These days, chances are you have a Google account. In that case, you might notice that there exist multiple addresses: Googlemail and Gmail. But what are the differences and similarities between these two addresses? Is Googlemail.com better than Gmail.com? I’ll explain everything in this article.
Googlemail and Gmail: a piece of history
Gmail was launched in 2004 and has been around for years. At the time, it was still an invite-only system, so you couldn’t simply acquire a Gmail address. However, the reason for the existence of Googlemail and Gmail is somewhat more complicated.
Google intended to launch the mail service in as many countries as possible, but it turned out that the word Gmail had been fixed in a number of countries, as by other companies. Very briefly, that meant that Google was not allowed to use the word Gmail for the mail service.
These included countries such as Russia, Germany and Poland. Since it was not possible to use Gmail that time without paying a lot for it, Googlemail.com was chosen instead of Gmail.com in these countries. Also in England, the service was launched with Googlemail.
In Poland, Gmail.pl was used by Grupa Mlodych Artystów i Literatów (GMAIL), a poetry company. Eventually, Google went after the domain name and filed a lawsuit.
In Russia, Gmail was used by the mail service, which also possessed the address that Google would have liked.
So, this means that there are still many @googlemail.com addresses worldwide. These days, in Germany for example, you are able to simply create a Gmail.com address, or possibly switch your old Googlemail account.
This option is only visible if it is available for your account.
Does it make a difference if I use Googlemail or Gmail?
The bigger question is, of course: what does that all mean to you? Are you able to use Gmail if you have a Googlemail address, and vice versa?
Also read: this is the best Chromebook of the moment.
The answer is a definite yes. If you have one of the two addresses, you can use both of them. So it doesn’t matter which of the two you put after the at sign, they both operate.
This even can provide some useful perks, but I’ll get to that in the tips of this article.
So what about @google.com addresses?
There exist @google.com addresses as well, but they are not usable by consumers. These are only accessible to people who actually work at Google.
If you would like to have such an address, you will still have to apply and get hired at one of the largest companies in the world.
However, after reading this article, at least you’ll know that you are able to use @gmail and @googlemail interchangeably, which you can therefore make convenient use of at certain times.
5 useful tips to get the most out of your Gmail/Googlemail
To get even more out of your Gmail, I’ve listed a few helpful tips for you that you may not have known.
Use @googlemail and @gmail as different logins
By now, you know that it is possible to use both Googlemail and Gmail as your email address. However, there are many websites and apps that do not see this as the same address. This means that you can easily create multiple accounts with one address.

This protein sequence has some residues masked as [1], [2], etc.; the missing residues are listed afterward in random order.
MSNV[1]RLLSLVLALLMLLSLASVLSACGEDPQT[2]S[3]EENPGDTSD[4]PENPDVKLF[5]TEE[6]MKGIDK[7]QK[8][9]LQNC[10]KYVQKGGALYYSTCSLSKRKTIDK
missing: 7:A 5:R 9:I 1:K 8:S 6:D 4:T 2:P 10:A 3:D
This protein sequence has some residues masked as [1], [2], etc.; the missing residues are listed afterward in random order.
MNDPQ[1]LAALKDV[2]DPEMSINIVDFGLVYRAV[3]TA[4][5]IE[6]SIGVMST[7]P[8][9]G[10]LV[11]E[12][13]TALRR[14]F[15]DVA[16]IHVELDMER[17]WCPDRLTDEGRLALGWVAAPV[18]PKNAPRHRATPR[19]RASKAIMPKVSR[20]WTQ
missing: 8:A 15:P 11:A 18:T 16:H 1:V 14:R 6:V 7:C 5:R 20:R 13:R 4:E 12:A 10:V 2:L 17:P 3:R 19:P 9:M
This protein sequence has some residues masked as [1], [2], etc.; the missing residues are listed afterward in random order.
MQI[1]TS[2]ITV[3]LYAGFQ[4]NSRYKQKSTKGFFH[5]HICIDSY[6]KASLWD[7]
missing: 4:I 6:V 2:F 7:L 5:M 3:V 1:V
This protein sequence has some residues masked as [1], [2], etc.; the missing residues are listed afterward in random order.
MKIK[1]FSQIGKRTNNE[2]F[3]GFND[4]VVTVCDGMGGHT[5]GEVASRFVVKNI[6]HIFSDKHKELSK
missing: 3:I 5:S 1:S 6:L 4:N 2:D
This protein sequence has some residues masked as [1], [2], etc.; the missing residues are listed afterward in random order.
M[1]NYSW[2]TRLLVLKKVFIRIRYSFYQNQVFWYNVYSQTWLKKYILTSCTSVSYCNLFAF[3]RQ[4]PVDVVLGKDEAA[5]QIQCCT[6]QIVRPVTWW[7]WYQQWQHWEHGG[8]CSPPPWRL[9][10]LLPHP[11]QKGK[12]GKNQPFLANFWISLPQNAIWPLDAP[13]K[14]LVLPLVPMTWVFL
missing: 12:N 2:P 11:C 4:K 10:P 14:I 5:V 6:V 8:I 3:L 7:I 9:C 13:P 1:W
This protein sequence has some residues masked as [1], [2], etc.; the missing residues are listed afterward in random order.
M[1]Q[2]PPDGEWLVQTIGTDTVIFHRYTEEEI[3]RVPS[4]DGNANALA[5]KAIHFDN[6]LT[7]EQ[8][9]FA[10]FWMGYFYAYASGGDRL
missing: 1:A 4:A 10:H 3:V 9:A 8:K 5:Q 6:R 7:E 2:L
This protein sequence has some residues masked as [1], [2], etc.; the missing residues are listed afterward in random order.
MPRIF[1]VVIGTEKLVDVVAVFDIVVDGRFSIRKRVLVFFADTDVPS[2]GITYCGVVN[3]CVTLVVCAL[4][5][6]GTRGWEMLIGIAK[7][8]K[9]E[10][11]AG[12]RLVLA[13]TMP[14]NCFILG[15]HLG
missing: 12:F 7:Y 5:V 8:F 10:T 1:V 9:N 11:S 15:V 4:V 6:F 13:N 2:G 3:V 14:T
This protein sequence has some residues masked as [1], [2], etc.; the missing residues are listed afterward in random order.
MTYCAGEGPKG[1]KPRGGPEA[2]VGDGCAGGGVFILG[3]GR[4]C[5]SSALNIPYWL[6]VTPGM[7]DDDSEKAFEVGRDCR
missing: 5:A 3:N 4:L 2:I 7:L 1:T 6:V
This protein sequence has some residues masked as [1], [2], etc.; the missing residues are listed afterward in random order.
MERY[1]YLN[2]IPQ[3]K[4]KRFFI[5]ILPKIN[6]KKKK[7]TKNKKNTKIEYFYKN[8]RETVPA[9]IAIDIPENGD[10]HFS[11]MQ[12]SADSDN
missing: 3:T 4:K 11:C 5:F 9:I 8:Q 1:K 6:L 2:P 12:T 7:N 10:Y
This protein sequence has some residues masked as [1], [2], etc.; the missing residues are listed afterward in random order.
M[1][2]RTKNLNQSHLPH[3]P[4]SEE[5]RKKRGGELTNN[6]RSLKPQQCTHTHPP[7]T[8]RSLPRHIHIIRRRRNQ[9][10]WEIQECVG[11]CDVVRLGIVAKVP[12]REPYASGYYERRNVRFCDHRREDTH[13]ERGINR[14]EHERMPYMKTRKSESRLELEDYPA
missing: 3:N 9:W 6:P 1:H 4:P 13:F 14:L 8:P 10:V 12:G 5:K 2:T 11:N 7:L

It saves switching between different mailboxes, and everything even arrives neatly in the same inbox.
A 'dot' in a Gmail address can (not) make the difference
If you use a Gmail address, you can put a dot in front of the at sign wherever you want. The mail will still arrive in your own inbox. Probably, this is not something you will apply in practice, but I myself had no idea about this until a few years ago.
Use the + in your address
Personally, I use this tip quite often. For an email address, it is possible to put a + at the end (before the @ sign) with letters or numbers behind it. For instance, if you wish to create an account with a certain service, say Chromefans, then you could use this: [email protected] In this way, you will always know where you have used a specific email address.
Putting a + at the end could be useful, for example, if a service that you use has been hacked. In this manner, you’ll know that only your specific email address has been affected. Even if a malicious party attempts to abuse the service at a later time, you can easily use the email address to trace where the data was captured.
Search your mails more effectively
Today, a large part of your life resides in Gmail. Accounts, logins, invoices and much more. Therefore, it is useful to thoroughly understand how to search more effectively in Gmail.
There are a number of nifty filters you can use in Gmail’s search bar to help you find emails or attachments more quickly and efficiently.
Below, you find an overview of some of these filters.
|from:||Search for the sender of the mail|
|to:||Search for the recipient of the mail|
|subject:||Search for the subject of the email in Gmail|
|has:attachment||This way, you only get search results from mails that contain an attachment|
|has:drive||Search results only show posts to which a Google Docs, Sheets or Presentation has been added|
|OR (use this for example as follows → to:Chromefans OR to:Willem||Filtering on multiple search terms|
Did you click send too soon, or possibly accidentally send the mail when it wasn’t ready yet? Google has built a useful feature for this awkward situation.
Through Settings>General>Send Undo, you can easily set how many seconds the sending can be undone. Now, in this example, Google will wait 10 seconds to send your mail, giving you time to cancel it with just pressing one button. Very convenient!